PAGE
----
Quasi-War

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The Quasi-War was an undeclared war fought mostly at sea between the United States and French Republic from 1798 to 1800. In the United States, the conflict was sometimes also referred to as the Franco-American War, the Undeclared War with France, the Undeclared Naval War, the Pirate Wars, or the Half-War.

Contents

Background

The Kingdom of France had been a major ally of the United States in the American Revolutionary War, and had signed in 1778 a Treaty of Alliance with the United States. But in 1794, after the French Revolution toppled that country's monarchy, the American government came to an agreement with the Kingdom of Great Britain, the Jay Treaty, that resolved several points of contention between the United States and Great Britain that had lingered since the end of the Revolutionary War. It also contained economic clauses.

The fact that the United States had already declared neutrality in the conflict between Great Britain and (now revolutionary) France, and that American legislation was being passed for a trade deal with their British enemy, led to French outrage. The French government was also furious over the U.S. refusal to continue repaying its debt to France on the grounds that the debt had been owed to the French Crown, not to Republican France.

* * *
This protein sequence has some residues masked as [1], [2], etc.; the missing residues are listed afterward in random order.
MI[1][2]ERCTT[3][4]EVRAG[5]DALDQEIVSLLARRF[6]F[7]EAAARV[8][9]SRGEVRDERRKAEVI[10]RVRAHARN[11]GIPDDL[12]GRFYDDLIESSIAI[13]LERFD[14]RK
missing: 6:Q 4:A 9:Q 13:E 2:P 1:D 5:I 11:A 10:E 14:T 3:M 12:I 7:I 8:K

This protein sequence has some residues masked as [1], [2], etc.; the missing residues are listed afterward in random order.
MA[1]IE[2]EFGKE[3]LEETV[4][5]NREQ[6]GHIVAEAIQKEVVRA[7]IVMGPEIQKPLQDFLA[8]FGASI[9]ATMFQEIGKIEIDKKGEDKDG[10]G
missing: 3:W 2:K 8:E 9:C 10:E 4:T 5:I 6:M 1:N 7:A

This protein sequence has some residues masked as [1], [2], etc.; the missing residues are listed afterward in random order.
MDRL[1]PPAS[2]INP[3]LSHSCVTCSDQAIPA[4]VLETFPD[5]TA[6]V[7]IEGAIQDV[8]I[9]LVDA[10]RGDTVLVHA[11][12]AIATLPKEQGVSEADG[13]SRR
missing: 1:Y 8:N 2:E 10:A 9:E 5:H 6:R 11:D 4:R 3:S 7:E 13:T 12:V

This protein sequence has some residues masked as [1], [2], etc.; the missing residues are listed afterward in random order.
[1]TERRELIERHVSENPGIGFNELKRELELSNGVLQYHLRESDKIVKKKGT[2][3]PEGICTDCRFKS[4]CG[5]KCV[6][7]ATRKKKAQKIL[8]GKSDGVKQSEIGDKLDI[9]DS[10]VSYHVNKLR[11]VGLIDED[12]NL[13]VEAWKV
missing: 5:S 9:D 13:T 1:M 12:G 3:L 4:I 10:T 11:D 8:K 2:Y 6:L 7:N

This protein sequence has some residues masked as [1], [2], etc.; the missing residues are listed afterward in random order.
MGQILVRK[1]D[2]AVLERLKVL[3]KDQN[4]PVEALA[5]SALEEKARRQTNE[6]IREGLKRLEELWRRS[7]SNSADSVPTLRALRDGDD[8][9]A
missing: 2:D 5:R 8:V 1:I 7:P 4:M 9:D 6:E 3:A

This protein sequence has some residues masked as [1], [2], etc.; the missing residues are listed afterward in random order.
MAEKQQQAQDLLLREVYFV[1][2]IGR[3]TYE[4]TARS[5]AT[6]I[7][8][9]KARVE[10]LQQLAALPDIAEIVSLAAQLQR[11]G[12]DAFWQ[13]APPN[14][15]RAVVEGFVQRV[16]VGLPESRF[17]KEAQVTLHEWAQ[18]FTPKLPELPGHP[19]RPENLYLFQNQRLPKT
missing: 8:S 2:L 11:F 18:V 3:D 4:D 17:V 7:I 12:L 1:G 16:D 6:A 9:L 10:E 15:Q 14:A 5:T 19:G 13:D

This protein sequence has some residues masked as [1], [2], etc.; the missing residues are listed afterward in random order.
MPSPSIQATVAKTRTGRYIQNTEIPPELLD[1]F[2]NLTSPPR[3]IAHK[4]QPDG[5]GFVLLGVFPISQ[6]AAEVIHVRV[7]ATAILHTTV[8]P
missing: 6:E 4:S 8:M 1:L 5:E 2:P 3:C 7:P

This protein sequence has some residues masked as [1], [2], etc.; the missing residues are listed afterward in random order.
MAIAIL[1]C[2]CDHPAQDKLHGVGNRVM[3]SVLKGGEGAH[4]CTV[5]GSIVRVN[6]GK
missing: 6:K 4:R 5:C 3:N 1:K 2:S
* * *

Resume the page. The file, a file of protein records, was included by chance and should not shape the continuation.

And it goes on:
The French navy began seizing American ships trading with Britain and refused to receive a new United States minister when he arrived in Paris in December 1796. In his annual message to Congress at the close of 1797, President John Adams reported on France’s refusal to negotiate and spoke of the need "to place our country in a suitable posture of defense."[2] In April 1798, President Adams informed Congress of the "XYZ Affair", in which French agents demanded a large bribe for the restoration of diplomatic relations with the United States.

The French navy inflicted substantial losses on American shipping. Secretary of State Timothy Pickering reported to Congress on June 21, 1797 that the French had seized 316 American merchant ships in the previous eleven months. The hostilities caused insurance rates on American shipping to increase at least 500 percent,[citation needed] since French marauders cruised the length of the U.S. Atlantic seaboard virtually unopposed. The administration had no warships to combat them; the last had been sold in 1785. The United States possessed only a flotilla of small revenue cutters and some neglected coastal forts.[3]

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